Creature comforts are in short supply at CrossFit Waco’s gym at Webster Avenue and South Eighth Street, where members groan and sweat under free weights in a metal building without air conditioning.
The former auto body shop suited the gym’s spartan style in 2014 when it moved there in the shadow of some rusty old cotton mill silos.
Three short years later, those silos are a nationally known tourist attraction, property values in the area are soaring, and taxes are driving CrossFit out.
“We’re right in the middle of tourist central, but unless we sell shiplap here, we’re not benefiting from the tourists,” said CrossFit co-owner Jonathon Shelton, referring to the popularity of the Magnolia Silos and the “Fixer Upper” renovation show.
Shelton said rising appraisal values have increased his property taxes from $7,700 in 2014 to $26,000 this year, and bigger bills are coming. The McLennan County Appraisal District has increased the 2017 value of the CrossFit and Yoga Bar building 46 percent, which will be reflected on next year’s tax bill.
“We could almost say in this year alone, we could outfit our facility with all brand new equipment with the amount of money we’ve had to pay in property taxes,” Shelton said.
He said CrossFit’s lease, which expires next July, passes along all the taxes to the tenant, and that has required CrossFit to raise its membership rates.
“The only thing we need is space,” he said. “It’s hard to justify paying that to be in downtown.”
Skyrocketing property tax appraisals are putting the squeeze on business across downtown, not just in the silo area, downtown advocates say.
“There’s definitely a concern about property taxes, and we have talked to a couple of businesses that are at least exploring alternative locations to lower their costs,” said Megan Henderson, City Center Waco executive director. “We’re working very hard to retain those businesses in downtown, though possibly in different areas.”
This year, certified taxable property values have increased about 20 percent in the Tax Increment Financing Zone, which includes downtown, the Elm Avenue Corridor and the Brazos River corridor, according to MCAD. Much of that increase has fallen on the “Silo district” as well as areas along Interstate 35, South 11th Street and University Parks Drive.
Last year, the area saw a MCAD taxable value increase of more than 31 percent, hitting the Austin Avenue and Brazos River zones especially hard.
When values in the downtown Tax Increment Finance Zone increase by 34 percent — and in many cases, more than double last year’s values — is it reflecting a bull market for downtown Waco real estate, as McLennan County Appraisal District officials say, or will soaring taxes kill the goose that laid the golden egg?
Henderson said downtown Waco is a rapidly developing real estate market, which comes with growing pains like high taxes and rents.
“Is it bad to have high property values downtown?” she said. “Not necessarily. If the values are accurate, the market is going to adjust to place businesses at levels that make sense. … The only thing we continue to stress is the importance of (appraisal) accuracy, and that means the appraisal district getting the right information. Accuracy is important for everyone.”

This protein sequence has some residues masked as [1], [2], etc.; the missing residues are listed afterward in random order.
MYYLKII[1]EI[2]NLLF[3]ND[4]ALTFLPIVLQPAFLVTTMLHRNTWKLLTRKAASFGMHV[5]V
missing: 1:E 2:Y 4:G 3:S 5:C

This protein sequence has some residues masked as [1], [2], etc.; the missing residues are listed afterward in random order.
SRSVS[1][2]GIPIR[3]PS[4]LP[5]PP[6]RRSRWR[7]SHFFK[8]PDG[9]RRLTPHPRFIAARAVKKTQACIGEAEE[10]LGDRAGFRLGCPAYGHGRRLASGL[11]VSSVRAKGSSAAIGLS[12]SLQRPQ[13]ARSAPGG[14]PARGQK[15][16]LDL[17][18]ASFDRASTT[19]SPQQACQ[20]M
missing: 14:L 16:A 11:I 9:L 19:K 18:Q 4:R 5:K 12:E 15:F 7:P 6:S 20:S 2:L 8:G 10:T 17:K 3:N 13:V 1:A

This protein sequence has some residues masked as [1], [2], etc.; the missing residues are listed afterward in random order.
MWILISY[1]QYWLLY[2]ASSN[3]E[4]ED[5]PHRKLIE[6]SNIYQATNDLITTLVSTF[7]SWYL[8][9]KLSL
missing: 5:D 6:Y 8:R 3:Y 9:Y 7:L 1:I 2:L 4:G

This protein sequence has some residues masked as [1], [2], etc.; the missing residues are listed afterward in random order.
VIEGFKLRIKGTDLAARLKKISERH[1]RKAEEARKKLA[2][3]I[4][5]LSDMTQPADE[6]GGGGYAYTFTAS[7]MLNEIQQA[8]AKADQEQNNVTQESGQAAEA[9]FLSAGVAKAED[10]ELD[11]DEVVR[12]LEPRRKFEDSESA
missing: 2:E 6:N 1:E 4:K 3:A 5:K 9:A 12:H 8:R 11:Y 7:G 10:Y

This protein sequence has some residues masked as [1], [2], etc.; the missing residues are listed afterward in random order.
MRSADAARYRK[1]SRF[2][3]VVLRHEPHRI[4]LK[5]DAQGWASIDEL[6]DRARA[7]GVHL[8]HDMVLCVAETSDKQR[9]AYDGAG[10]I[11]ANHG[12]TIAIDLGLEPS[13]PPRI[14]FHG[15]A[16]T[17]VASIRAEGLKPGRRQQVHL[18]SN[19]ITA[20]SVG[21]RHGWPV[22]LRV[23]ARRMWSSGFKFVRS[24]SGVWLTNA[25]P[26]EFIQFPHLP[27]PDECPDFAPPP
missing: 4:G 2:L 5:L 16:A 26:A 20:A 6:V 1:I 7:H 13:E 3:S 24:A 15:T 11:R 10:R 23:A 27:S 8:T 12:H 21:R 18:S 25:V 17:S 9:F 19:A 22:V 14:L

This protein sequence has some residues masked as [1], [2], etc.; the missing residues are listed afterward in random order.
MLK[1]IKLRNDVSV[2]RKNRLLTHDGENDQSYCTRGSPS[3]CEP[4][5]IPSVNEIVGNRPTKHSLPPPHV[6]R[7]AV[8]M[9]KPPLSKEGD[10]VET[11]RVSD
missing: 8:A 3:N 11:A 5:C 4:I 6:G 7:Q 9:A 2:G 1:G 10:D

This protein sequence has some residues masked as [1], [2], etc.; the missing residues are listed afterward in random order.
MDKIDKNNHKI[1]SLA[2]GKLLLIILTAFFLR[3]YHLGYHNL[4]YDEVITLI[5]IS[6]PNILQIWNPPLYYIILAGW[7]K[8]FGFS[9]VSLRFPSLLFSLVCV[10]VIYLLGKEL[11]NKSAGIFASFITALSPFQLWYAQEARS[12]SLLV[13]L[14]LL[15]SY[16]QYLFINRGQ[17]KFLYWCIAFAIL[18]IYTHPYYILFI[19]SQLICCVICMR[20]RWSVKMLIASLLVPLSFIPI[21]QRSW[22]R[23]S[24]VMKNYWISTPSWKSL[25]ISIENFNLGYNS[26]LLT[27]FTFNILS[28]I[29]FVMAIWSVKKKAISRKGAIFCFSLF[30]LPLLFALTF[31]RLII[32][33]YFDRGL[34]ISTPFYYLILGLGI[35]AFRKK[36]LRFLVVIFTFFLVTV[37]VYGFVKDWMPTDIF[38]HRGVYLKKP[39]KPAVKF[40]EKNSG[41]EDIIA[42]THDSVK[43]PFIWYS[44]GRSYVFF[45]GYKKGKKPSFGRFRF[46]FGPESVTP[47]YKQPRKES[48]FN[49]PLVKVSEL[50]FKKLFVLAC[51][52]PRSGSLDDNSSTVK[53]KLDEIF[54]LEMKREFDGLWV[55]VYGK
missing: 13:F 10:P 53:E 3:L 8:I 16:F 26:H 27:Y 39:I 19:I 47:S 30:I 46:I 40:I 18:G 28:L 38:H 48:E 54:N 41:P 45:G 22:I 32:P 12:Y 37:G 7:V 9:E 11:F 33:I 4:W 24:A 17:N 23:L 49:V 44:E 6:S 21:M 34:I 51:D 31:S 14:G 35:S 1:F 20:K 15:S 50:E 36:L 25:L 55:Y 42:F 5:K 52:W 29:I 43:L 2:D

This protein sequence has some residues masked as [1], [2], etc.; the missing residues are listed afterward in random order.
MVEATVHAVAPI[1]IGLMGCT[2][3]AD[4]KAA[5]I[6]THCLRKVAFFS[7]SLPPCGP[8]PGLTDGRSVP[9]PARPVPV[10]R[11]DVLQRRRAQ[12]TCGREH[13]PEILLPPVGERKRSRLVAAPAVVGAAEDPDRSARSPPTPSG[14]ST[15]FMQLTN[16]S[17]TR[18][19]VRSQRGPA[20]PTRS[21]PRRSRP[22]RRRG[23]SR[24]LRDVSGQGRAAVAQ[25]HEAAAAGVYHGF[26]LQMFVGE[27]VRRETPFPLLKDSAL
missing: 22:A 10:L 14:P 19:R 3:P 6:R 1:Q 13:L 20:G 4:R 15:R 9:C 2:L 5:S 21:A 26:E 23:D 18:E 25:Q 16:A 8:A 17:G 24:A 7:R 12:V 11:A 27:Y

One upside to the tax growth is that it will replenish the coffers of the TIF Zone, which was set up to reinvest a portion of downtown property tax receipts into downtown redevelopment.
TIF has funded infrastructure and building renovations to benefit a range of projects, including CrossFit, the Waco Hippodrome, Lula Jane’s Bakery, McLane Stadium and the Brazos Promenade development.
City finance officials expect TIF revenues to grow from about $10.8 million in 2016-17 to $12 million in the coming budget year. Because of prior commitments such as McLane Stadium, officials estimate that the TIF board will have about $4.6 million of uncommitted funds available for new projects next year.
Henderson said there’s plenty of demand for those funds given private and public projects now in the pipeline.
“I think downtown continues to have a tremendous need for infrastructure and improvements,” Henderson said. “People associate that with sidewalks and streetlights, but no less important are water, wastewater and stormwater facilities that make all this development possible. When you see old buildings above ground, you probably have old pipes underground. Developers going into downtown have real challenges in adding onto these systems that are in need of significant repairs.”
Over the past year or two, the TIF board has shifted its focus from subsidizing individual projects to building a network of public facilities, such as sidewalks.
“The purpose of the TIF was to incentivize growth in a blighted area,” city economic development director Melett Harrison said. “What was once a blighted area has become now a not-blighted area. … When it was difficult to get a loan for a project downtown, TIF funds had to be more of an incentive so those projects could be bankable. Now that downtown is less of an investment gamble, the shift is to focus on public projects that can tie those pieces together.”
The TIF may soon see requests from City Center Waco and the city itself to help with parking, telecommunications and transit projects, Henderson said.
For example, the city is studying an $80 million “bus rapid transit” system that could create a transit backbone from Hewitt to downtown to Bellmead, possibly along Franklin Avenue.
“Even if we get a federal grant for the BRT, there’s a lot of support infrastructure needed to make that system work,” Henderson said.
Meanwhile, Henderson said she hopes to work with businesses that are dislocated by the rising tide of taxation to keep them somewhere in downtown.
In the case of CrossFit, that will likely mean moving away from the Magnolia area, which is becoming a retail and leisure destination.